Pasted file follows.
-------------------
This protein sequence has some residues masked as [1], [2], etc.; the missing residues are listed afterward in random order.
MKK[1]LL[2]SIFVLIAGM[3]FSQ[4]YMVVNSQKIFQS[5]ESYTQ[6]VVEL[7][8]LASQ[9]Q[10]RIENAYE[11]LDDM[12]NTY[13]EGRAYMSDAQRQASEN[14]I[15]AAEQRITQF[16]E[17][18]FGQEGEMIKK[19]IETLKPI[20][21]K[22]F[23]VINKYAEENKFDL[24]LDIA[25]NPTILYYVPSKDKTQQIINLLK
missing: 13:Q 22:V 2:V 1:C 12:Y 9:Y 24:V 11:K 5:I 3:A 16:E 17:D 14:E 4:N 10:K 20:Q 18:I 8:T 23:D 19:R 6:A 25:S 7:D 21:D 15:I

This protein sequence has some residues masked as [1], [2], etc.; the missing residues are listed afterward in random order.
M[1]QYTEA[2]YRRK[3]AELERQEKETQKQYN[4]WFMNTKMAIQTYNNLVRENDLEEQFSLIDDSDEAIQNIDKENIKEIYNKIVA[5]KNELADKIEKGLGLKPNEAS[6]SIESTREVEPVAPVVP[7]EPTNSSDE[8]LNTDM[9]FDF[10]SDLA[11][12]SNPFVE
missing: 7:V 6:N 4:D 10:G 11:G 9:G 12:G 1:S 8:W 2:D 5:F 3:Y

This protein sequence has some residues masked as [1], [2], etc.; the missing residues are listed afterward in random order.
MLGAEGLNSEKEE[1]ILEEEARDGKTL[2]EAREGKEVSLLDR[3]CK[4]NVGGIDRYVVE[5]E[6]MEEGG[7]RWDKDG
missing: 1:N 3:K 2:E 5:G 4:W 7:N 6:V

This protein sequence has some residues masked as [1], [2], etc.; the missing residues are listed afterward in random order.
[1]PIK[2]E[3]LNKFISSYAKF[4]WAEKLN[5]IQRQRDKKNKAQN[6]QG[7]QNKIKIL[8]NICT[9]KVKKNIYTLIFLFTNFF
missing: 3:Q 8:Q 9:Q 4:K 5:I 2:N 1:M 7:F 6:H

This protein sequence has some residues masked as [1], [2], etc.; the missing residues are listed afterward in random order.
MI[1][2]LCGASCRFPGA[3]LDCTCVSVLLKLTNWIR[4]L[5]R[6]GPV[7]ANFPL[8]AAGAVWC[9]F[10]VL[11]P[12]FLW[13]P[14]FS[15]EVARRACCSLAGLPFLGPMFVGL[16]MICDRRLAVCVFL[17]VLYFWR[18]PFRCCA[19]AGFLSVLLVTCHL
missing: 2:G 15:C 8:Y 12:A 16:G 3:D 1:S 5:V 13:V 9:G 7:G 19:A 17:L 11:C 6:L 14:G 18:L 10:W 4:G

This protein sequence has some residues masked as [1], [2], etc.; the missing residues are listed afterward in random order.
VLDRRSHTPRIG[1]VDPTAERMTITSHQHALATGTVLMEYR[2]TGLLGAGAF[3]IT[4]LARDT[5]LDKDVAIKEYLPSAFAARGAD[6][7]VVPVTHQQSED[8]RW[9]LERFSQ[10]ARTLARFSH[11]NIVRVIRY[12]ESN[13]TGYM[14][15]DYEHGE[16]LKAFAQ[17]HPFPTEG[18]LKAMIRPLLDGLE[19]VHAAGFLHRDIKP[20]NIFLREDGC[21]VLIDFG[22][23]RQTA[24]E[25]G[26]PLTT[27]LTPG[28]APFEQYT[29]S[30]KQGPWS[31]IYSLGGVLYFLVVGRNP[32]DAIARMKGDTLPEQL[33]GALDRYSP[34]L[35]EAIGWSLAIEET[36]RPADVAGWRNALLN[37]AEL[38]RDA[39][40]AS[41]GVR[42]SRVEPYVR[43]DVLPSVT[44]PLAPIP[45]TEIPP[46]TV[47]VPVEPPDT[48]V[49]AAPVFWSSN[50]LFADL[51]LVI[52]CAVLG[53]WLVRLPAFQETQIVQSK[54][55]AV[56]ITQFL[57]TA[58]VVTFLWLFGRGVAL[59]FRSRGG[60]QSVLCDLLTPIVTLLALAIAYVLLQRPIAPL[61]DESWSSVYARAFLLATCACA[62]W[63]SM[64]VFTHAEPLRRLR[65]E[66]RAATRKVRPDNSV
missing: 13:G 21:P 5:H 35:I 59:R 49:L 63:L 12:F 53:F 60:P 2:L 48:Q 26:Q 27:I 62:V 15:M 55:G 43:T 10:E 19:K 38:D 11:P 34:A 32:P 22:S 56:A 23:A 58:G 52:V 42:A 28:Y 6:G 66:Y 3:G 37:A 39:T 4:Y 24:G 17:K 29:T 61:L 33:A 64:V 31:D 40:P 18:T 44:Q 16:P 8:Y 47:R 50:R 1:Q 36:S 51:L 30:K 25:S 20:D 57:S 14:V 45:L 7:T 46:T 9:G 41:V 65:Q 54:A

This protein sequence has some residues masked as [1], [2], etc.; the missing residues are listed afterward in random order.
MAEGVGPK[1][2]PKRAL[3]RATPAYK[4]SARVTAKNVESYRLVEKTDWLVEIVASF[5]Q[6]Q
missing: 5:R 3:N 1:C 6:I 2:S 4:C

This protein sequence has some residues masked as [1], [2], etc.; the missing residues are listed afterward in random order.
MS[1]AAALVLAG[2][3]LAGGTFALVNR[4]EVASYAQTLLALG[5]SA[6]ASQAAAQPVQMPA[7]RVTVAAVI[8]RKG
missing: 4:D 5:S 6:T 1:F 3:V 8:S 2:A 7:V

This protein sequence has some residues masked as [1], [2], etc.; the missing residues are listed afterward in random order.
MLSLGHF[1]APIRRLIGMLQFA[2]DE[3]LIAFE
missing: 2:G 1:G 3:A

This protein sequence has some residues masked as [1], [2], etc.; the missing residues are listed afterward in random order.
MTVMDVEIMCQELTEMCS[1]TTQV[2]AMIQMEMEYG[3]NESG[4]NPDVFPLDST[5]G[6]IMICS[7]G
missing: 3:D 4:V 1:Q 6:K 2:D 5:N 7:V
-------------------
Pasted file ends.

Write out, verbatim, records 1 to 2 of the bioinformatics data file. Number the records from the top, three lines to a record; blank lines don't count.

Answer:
This protein sequence has some residues masked as [1], [2], etc.; the missing residues are listed afterward in random order.
MKK[1]LL[2]SIFVLIAGM[3]FSQ[4]YMVVNSQKIFQS[5]ESYTQ[6]VVEL[7][8]LASQ[9]Q[10]RIENAYE[11]LDDM[12]NTY[13]EGRAYMSDAQRQASEN[14]I[15]AAEQRITQF[16]E[17][18]FGQEGEMIKK[19]IETLKPI[20][21]K[22]F[23]VINKYAEENKFDL[24]LDIA[25]NPTILYYVPSKDKTQQIINLLK
missing: 13:Q 22:V 2:V 1:C 12:Y 9:Y 24:V 11:K 5:I 3:A 16:E 17:D 14:E 4:N 10:K 20:Q 18:I 8:T 23:D 19:R 6:A 25:S 7:D 21:D 15:I

This protein sequence has some residues masked as [1], [2], etc.; the missing residues are listed afterward in random order.
M[1]QYTEA[2]YRRK[3]AELERQEKETQKQYN[4]WFMNTKMAIQTYNNLVRENDLEEQFSLIDDSDEAIQNIDKENIKEIYNKIVA[5]KNELADKIEKGLGLKPNEAS[6]SIESTREVEPVAPVVP[7]EPTNSSDE[8]LNTDM[9]FDF[10]SDLA[11][12]SNPFVE
missing: 7:V 6:N 4:D 10:G 11:G 9:G 12:G 1:S 8:W 2:D 5:F 3:Y